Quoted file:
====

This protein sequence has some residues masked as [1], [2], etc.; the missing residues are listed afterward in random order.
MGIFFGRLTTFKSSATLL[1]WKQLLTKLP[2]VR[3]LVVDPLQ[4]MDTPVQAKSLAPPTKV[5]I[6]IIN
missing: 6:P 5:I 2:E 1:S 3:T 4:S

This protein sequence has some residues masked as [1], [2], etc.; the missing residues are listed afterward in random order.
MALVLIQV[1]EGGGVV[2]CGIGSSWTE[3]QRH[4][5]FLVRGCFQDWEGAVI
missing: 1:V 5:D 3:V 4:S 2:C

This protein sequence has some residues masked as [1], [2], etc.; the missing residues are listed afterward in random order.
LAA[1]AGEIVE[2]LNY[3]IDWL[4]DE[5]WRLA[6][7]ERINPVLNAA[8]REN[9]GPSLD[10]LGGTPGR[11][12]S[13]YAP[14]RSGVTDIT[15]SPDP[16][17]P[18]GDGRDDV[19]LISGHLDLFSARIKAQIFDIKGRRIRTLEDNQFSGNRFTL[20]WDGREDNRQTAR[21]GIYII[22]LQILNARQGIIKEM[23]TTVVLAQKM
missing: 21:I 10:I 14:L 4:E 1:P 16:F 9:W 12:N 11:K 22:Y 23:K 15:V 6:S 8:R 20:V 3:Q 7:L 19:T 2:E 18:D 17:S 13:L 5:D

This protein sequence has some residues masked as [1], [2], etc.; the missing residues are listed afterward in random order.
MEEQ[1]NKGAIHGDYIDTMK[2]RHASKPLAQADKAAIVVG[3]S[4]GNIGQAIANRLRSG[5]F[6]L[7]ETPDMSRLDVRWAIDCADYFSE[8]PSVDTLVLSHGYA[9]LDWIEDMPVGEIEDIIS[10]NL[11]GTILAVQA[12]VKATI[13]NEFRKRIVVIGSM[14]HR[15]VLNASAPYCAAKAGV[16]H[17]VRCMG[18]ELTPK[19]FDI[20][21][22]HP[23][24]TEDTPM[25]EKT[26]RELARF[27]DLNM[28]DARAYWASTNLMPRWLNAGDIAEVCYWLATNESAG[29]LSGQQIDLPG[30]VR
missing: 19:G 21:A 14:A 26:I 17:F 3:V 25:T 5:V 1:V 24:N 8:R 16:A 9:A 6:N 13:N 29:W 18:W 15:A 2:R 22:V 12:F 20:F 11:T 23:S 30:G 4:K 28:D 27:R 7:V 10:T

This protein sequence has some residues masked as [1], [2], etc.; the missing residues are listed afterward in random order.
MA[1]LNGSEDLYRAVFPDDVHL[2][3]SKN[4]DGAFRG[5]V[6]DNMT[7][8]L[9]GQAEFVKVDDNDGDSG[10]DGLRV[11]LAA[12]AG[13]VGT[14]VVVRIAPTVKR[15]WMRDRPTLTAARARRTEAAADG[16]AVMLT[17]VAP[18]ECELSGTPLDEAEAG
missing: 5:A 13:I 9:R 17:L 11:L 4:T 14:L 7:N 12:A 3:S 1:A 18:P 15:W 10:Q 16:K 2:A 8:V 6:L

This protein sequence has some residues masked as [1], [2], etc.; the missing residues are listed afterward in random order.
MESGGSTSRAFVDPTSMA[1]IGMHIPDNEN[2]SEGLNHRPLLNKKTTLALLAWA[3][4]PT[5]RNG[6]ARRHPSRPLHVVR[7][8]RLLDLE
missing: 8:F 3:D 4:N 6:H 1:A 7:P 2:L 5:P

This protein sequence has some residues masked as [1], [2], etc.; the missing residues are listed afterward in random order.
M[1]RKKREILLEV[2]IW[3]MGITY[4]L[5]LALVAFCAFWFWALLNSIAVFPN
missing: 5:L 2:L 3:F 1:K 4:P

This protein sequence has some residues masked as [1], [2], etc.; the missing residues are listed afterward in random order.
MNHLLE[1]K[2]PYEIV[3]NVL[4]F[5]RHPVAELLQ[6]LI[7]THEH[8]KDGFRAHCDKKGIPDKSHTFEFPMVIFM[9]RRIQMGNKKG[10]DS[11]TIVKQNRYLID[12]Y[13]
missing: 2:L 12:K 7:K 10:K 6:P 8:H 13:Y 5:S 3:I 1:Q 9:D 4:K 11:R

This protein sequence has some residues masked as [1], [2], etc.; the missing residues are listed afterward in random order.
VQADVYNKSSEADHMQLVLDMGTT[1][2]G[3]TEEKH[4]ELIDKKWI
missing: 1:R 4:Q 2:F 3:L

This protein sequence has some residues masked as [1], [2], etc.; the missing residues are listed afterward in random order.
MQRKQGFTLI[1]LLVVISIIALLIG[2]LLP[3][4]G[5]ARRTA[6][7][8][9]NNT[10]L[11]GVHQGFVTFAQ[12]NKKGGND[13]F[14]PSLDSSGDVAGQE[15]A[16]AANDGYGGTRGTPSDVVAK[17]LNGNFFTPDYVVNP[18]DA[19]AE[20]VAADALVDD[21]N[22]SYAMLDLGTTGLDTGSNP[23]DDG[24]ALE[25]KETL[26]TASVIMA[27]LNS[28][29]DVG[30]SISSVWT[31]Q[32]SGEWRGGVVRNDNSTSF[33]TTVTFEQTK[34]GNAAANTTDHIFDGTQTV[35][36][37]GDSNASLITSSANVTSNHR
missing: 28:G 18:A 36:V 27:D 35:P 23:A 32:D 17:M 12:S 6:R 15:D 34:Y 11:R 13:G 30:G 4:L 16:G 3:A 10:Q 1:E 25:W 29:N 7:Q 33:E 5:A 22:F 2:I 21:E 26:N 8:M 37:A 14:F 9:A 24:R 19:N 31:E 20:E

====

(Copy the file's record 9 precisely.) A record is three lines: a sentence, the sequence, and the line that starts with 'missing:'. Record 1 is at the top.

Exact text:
This protein sequence has some residues masked as [1], [2], etc.; the missing residues are listed afterward in random order.
VQADVYNKSSEADHMQLVLDMGTT[1][2]G[3]TEEKH[4]ELIDKKWI
missing: 1:R 4:Q 2:F 3:L